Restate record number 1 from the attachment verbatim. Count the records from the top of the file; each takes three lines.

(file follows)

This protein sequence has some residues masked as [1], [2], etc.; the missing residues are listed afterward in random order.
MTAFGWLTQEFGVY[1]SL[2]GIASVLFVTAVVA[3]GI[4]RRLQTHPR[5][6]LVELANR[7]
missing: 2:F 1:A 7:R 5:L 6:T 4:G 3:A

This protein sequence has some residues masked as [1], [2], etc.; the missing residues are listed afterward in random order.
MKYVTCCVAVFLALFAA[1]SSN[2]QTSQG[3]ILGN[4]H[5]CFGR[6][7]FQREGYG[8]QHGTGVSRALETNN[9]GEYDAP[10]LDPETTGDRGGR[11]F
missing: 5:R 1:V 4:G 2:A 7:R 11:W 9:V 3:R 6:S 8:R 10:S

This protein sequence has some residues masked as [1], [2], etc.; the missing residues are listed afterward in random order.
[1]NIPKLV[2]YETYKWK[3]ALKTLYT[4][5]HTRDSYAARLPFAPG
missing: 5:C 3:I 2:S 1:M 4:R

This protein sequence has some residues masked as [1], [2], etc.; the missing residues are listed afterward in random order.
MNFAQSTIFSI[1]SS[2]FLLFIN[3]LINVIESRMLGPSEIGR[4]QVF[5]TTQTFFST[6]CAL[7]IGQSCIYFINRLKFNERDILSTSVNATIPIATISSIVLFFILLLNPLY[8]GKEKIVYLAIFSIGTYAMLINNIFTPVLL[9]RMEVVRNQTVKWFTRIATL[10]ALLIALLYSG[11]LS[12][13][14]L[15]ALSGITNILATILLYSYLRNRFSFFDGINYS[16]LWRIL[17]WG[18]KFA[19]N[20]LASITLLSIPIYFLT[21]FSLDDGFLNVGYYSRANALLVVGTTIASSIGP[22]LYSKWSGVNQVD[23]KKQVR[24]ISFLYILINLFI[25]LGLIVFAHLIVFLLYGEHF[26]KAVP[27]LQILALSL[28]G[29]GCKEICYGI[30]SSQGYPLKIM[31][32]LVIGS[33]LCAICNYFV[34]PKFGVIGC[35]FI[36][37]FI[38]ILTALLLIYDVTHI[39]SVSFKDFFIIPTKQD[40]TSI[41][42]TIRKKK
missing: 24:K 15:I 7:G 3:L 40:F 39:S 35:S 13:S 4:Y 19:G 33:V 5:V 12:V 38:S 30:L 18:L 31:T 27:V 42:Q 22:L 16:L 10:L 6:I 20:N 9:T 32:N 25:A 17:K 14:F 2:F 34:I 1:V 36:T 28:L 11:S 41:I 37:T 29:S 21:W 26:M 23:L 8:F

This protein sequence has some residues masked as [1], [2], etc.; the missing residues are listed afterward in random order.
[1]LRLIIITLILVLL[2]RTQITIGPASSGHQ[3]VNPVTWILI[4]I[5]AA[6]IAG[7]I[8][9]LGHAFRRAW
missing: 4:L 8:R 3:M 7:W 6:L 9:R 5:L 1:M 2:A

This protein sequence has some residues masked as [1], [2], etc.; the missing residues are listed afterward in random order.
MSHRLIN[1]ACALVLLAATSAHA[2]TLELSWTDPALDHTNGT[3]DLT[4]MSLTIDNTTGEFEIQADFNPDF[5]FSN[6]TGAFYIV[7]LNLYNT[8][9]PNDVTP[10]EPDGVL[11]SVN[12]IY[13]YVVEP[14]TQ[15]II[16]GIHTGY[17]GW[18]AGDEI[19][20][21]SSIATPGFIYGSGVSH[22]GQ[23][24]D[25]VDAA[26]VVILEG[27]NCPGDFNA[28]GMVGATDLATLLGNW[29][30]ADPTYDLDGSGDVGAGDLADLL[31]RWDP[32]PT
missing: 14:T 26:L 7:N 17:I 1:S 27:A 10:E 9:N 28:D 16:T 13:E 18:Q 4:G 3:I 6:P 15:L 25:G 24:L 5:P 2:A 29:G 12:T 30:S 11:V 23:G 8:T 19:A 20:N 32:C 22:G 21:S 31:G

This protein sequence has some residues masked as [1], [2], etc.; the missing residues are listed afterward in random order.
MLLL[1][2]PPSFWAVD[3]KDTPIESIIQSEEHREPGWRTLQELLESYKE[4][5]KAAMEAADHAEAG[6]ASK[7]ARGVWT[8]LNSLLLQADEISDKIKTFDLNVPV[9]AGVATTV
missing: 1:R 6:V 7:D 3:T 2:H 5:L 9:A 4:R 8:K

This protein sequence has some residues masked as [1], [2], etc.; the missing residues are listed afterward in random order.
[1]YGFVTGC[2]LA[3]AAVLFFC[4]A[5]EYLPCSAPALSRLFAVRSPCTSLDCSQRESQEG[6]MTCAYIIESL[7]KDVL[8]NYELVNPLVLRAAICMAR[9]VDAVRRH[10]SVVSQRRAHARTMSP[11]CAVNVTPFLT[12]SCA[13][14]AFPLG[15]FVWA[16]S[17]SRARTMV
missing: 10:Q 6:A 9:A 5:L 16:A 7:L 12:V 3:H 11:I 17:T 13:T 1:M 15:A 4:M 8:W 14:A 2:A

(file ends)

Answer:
This protein sequence has some residues masked as [1], [2], etc.; the missing residues are listed afterward in random order.
MTAFGWLTQEFGVY[1]SL[2]GIASVLFVTAVVA[3]GI[4]RRLQTHPR[5][6]LVELANR[7]
missing: 2:F 1:A 7:R 5:L 6:T 4:G 3:A